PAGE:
The Best Way to Treat Sunburns This Summer

Summer is here, and we are all enjoying the warm, sunny days. While most of us remember to pack the sunscreen before heading to the pool or the beach, we frequently forget to use it when it comes to participating in/attending outdoor sporting events or for routine outdoor activities. Unprotected skin can be damaged by the sun’s UV rays in as little as 15 minutes. Yet, it can take up to twelve hours for skin to show the full effect of sun exposure. If your skin looks “a little pink” today, it may be burned tomorrow morning.

Don’t be fooled by the weather. Whether it is sunny or cloudy, you can still obtain a sunburn. UV rays, not the temperature, cause the damage. Clouds don’t block UV rays, they only filter them-and sometimes only slightly. Wind, sand, water, and even concrete surfaces can reflect and increase the sun’s burning rays by as much as 30%!

What do you do if you think that you have a sun burn? The first thing you should do is get out of the sun – and preferably go indoors. Once indoors, here are some tips to relieve the discomfort and promote healing:

1) Apply Compresses

Sunburned skin is inflamed and applying compresses dipped in any of the following solutions, then applied to the burned areas for 10-15 minutes several time a day, can help to reduce the inflammation and discomfort:

Cold Water: Use plain tap water and add a few ice cubes. Dip a wash cloth into the liquid and lay over the burn area for 10-15 minutes and repeat several times a day.

Aluminum Acetate: Domeboro powder can be obtained over the counter at the drug store and added to the water. The aluminum acetate in the powder helps to keep the skin from itching and reduces skin dryness.

Witch Hazel: This can also be obtained at the drug store. Moisten a cloth or cotton ball in the witch hazel and apply the astringent lightly to the burned areas.

These common kitchen staples are home remedies that can also help to soothe a sunburn:

Fat-Free Milk: Mix 1 cup of fat-free milk with 4 cups of water. Apply compresses for 10-15 minutes every 2-4 hours.

Yogurt: Apply yogurt to the sunburned areas and then rinse off in a cool shower.

Tea Bags: Tea contains antioxidants and tannic acid, which can help to reduce inflammation and sunburn pain. Apply tea bags soaked in cool water to reduce swelling, if your eyelids are burned.

2) Take Frequent Cool Baths or Showers to Help Relieve the Discomfort

Avoid soap. Soap can dry and irritate sunburned skin. As an alternative to cool compresses, you can take a cool bath. After your bath, gently pat dry your skin with a clean towel. Rubbing will irritate your burned skin. Adding vinegar or Aveeno to your bath water can help reduce pain, inflammation and itching:

White Vinegar: Mix 1 cup of white vinegar into a tube of cool water

Aveeno: Mix 1⁄2 cup of Aveeno (made from oatmeal and available at the drug store) to your bath water and soak for 15-20 minutes to help reduce itching.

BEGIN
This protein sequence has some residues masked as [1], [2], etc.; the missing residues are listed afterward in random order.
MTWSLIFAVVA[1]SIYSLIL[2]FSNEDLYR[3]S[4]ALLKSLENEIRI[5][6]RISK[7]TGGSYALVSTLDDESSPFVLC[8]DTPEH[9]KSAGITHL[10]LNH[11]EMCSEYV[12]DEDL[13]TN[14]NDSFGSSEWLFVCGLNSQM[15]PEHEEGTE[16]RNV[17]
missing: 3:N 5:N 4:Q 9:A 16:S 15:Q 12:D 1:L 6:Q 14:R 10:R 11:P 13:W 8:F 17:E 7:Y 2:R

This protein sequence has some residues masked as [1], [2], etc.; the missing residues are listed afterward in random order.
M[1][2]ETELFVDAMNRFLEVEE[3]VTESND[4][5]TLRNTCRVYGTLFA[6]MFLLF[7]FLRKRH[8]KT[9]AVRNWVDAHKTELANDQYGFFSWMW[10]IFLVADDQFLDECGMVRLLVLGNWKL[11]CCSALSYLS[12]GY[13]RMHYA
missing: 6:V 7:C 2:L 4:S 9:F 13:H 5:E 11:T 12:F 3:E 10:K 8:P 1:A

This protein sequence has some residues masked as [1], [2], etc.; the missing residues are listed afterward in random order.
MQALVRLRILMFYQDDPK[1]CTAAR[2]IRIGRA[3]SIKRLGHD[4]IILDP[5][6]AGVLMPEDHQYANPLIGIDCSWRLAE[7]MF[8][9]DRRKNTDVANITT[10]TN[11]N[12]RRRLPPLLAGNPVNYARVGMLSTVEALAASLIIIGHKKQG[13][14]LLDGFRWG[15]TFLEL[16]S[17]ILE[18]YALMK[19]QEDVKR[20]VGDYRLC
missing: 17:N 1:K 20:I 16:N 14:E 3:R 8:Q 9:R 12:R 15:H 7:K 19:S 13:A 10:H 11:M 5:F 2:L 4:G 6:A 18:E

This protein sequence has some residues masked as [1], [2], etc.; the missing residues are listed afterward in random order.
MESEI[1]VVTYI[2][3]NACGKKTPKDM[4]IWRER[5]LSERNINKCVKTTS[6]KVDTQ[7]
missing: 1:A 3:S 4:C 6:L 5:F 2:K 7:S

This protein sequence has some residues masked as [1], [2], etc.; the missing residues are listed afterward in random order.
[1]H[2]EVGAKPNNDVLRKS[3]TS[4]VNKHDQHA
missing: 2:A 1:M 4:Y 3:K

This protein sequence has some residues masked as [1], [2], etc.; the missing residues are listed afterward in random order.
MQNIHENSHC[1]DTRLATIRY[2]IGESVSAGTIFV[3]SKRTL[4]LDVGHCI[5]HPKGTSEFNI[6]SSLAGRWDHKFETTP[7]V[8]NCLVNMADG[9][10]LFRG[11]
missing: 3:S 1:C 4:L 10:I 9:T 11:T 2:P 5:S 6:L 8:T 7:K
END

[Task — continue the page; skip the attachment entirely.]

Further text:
3) Use a Moisturizer to Help Soothe Sunburned Skin

Immediately after your bath or compresses, pat dry and then apply a moisturizing cream or lotion, such as Eucerin or one that contains aloe vera. Chilling your moisturizer in the refrigerator can provide added relief. Topical steroid cream (1% hydrocortisone cream) can be obtained at the drug store without a prescription and can be applied to burned skin in adults for added relief. Topical anesthetic creams (“-caine” products such as benzocaine) can irritate the skin and should be avoided.

4) Consider Taking Over the Counter Medication to Reduce Fever and Discomfort

  • Acetaminophen, such as Tylenol
  • Non-steroidal anti-inflammatory drugs (NSAIDs)
  • Ibuprofen, such as Advil or Motrin
  • Naproxen, such as Aleve or Naprosyn
  • Aspirin (also a non-steroidal anti-inflammatory drug), such as Bayer or Bufferin

5) Drink Extra Water to Help Counteract the Drying Effects of a Sunburn

Remember that water in fruits counts too – a large wedge of watermelon provides 9 oz. (more that 1 cup) of water! Green Tea is an excellent antioxidant and can also help with hydration and reducing inflammation.

6) Take it Easy

Your body needs rest to recover, but sleeping on a sunburn can be difficult. Try sprinkling talcum powder (baby powder) on your sheets to minimize chafing and friction.

7) If Your Skin Blisters, Allow the Blisters to Heal

If you develop blisters, it means that you have a second-degree sunburn. Blisters form to protect your skin from infection and to help it heal. Do not pop them. If a blister has torn open, wash the area gently with mild soap and water. Do not use alcohol or iodine. Do not remove the flap of skin over a blister. Apply a topical antibiotic ointment like Bacitracin 3-4 times a day.

8) Take Extra Care to Protect Sunburned Skin While It Heals

It can take 3-4 months for your skin to return to normal. When you get a sunburn, the top layer of the skin peels off and the newly exposed skin is extra sensitive to the sun. Be careful to protect it. Be sure to wear hats, choose clothes made of tightly-woven fabrics, and wear sunscreen!

9) When to Call the Doctor

Fortunately, most sunburns are minor and respond well to the treatments we have outlined, but a few types of sunburns are severe and need medical treatment. Consult physician if you experience significant nausea, chills, fever, faintness, extensive blistering, general weakness, or large patches of purple discoloration over your skin.


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